Leadership and the US political landscape: An example of talented people acting badly

By: Curtis Sprouse

August 2017

As I read the numerous articles on the current US political landscape and watch the evening news from both the left and right perspective, I see more and more evidence of the importance of Social and Situational Acumen. Many of our leaders demonstrate a lack of proficiency in this area.

It concerns me when people label a government official as stupid because of differences in opinions. Many of our leaders have been educated in some of the most prestigious institutions in the world. They have had extraordinary and diverse experiences. They have attained political office by convincing voters that they can represent the people’s interest.

It is safe to assume that intellect is not the reason for the current discord and ineffectiveness in Washington DC. We can observe that many of our leaders have natural talent. Consider the Motivational theory, which is defined by energy, dominance, discipline and competing. When a person has one or more of these behaviors that exceeds 50%, they demonstrate a drive to achieve. It is obvious that many of our leaders possess an abundance of these genetic characteristics, yet the actions they take are not currently in the best interest of the people.

We know from studying behavior that one’s ability to develop relationships and navigate diverse situations is at the very foundation of great leadership. These concepts were studied by Dale Carnegie in the last century and represent the foundation of his teachings that have affected 10s of millions of people. These concepts were also the emphasis of current results on high performance teams and high performance leaders in a February 2016 Google publication, What Google Learned From Its Quest to Build the Perfect Team.

Social Acumen is defined as the ability to connect to others and show genuine care and compassion. My firm measures behavior by examining of “Goodwill and Socials Skills.” Situational Acumen is the ability to navigate a broad spectrum of situations and contribute in a positive way regardless of the situational dynamics. We measure it as Compromise and Accommodation from a behavioral perspective.

Failure to balance these four learned behaviors results in ineffective leadership and suboptimal outcomes. It is obvious that many people in the political arena fail to connect to others. They have little interest in the experiences, areas of position and personal values that shape other’s views, actions and reactions.

When a person can balance these four behaviors with consistency regardless of the people or circumstances, they tend to produce exceptional results. They contribute to most if not all situations in a positive way. As I tell my children, there are only three ways to contribute to any situation. You are a positive influence, a negative influence, or no one knew you were there. Two of these options need to be avoided by building relationships and balance interactions to always contribute in a positive productive way.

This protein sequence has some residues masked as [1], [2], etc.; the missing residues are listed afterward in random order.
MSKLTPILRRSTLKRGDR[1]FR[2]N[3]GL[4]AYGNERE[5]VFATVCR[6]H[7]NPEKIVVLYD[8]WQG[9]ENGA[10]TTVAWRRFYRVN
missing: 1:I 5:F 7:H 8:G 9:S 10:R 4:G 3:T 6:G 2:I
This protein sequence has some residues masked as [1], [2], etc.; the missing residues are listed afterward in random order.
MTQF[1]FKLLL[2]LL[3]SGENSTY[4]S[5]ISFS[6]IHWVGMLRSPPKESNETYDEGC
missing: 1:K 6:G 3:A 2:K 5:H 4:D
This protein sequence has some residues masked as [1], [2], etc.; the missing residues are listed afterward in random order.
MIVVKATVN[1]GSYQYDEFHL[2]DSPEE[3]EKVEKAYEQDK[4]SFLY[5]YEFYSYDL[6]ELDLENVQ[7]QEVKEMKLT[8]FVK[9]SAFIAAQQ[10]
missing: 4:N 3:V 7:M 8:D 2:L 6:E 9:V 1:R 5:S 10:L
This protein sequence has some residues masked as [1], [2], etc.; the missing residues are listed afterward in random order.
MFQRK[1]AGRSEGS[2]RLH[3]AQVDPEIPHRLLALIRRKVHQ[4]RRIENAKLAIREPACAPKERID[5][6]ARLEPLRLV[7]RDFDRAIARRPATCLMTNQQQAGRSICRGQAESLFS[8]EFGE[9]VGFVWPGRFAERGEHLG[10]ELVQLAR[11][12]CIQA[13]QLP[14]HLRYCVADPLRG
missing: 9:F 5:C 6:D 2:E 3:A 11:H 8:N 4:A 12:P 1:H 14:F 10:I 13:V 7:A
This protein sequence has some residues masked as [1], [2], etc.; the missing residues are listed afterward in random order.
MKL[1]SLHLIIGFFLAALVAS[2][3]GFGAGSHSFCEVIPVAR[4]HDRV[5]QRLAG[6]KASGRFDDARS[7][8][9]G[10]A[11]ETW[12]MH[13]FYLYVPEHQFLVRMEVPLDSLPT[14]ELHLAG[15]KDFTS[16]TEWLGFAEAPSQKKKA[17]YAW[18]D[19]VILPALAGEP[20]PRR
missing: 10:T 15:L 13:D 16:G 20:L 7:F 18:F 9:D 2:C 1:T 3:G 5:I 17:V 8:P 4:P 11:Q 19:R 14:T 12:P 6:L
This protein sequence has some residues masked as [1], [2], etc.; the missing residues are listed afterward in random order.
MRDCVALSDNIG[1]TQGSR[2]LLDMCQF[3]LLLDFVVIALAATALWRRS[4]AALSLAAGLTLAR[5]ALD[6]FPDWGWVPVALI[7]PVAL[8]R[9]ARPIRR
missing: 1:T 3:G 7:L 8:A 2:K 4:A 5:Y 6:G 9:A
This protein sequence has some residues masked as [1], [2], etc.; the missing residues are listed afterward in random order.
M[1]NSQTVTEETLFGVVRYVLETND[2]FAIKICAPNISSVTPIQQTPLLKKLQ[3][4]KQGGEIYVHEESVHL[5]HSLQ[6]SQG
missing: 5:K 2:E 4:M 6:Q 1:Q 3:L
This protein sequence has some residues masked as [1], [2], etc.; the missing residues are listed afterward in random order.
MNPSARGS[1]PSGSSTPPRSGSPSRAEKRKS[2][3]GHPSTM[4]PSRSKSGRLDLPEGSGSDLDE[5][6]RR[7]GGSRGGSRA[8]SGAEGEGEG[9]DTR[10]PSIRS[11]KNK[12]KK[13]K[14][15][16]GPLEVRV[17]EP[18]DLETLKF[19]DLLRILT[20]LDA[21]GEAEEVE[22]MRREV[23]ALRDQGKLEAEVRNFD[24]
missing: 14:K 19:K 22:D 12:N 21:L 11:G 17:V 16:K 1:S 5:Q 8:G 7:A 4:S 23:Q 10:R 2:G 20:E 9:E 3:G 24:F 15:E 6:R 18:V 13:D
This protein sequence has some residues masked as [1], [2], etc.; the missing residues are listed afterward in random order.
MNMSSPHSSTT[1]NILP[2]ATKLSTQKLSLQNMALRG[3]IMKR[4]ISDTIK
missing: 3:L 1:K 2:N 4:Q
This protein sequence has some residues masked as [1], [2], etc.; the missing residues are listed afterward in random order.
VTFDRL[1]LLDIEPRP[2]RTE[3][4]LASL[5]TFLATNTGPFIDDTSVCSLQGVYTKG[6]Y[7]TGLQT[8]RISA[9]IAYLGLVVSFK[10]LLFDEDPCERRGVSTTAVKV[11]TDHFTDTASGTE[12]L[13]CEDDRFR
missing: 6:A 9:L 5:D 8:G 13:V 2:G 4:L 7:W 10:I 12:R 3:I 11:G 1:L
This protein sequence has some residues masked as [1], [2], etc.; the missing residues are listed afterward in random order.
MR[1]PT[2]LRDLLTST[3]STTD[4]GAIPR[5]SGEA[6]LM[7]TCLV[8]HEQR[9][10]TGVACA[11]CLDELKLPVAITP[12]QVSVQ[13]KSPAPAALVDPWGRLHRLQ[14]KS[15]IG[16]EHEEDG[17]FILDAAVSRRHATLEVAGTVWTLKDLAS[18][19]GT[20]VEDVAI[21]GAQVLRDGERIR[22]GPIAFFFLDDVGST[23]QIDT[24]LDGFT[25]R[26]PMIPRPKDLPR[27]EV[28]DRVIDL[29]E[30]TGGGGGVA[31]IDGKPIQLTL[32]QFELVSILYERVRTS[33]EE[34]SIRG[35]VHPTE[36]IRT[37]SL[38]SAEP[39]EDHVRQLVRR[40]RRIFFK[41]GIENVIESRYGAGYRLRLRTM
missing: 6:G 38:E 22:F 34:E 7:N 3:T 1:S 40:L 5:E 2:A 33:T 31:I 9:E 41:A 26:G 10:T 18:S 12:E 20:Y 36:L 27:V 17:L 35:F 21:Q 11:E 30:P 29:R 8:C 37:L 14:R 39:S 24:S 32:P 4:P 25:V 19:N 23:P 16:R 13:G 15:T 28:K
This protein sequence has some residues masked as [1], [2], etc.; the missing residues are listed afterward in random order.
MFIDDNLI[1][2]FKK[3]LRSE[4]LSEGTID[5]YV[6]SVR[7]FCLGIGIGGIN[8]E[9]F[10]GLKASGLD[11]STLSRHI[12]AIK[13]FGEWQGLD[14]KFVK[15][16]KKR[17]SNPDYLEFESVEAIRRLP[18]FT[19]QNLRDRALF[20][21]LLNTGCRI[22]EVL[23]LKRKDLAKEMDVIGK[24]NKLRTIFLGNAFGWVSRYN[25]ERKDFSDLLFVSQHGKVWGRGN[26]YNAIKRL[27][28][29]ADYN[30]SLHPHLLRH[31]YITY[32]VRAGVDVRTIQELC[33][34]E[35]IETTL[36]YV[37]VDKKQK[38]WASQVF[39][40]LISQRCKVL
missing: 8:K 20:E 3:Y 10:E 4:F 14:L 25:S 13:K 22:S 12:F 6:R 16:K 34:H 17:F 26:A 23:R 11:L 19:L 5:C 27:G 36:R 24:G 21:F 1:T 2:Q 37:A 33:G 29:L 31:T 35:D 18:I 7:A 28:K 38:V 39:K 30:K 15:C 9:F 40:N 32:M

So how do we as citizens fix the problem? We must work to teach our children these concepts. Our data and that of other researchers shows that when we connect and genuinely care about others, it is harder for us to do the wrong thing. When you balance Compromise and Accommodation you are more likely to consider a rational position supported by data.

What we are currently experiencing in the US is a group of very talented people (our leaders) who demonstrate talent (strong Motivational profiles) but have little connection (low Social Skills) and or a low level of care and compassion (low Goodwill) for their fellow American. What we are seeing is leaders who exhibit high degree of cynicism (low Compromise). They are strongly positioned at the onset of most if not every discussion. They also have low Accommodation—the inability to move in a new direction when the data and facts suggest they should.

Lets take matters into our own hands. Let’s as citizens provide the example for our children. Let’s help them to see what it means to connect with and care about others. Let’s help them understand the importance of a good questions. One that will help the present better explain what they mean and why.

When we understand other’s positions and why they hold them, we are better able to present and position our stances and views. This process seems obvious but I challenge you to find a recent story in the news regarding our political landscape that could serve as an example to our children of what I am suggesting. You be the example and perhaps we will raise a generation of people that are stronger, more accomplished leaders who use their extraordinary talents. Perhaps we will educate our own leaders so that they develop these skills.

Note: Scores, profiles, or assessments referenced in this article refer to characteristics defined in the EurekaConnect Behavioral Dynamics program

About the author: Curtis R. Sprouse is the President and CEO of EurekaConnect, LLC. Curtis has spent more than 25 years building companies and consulting for hundreds of the fortune 500 companies.

EurekaConnect, LLC uses proven technologies and data driven solutions that objectively and measurably improve organizational performance. For more information please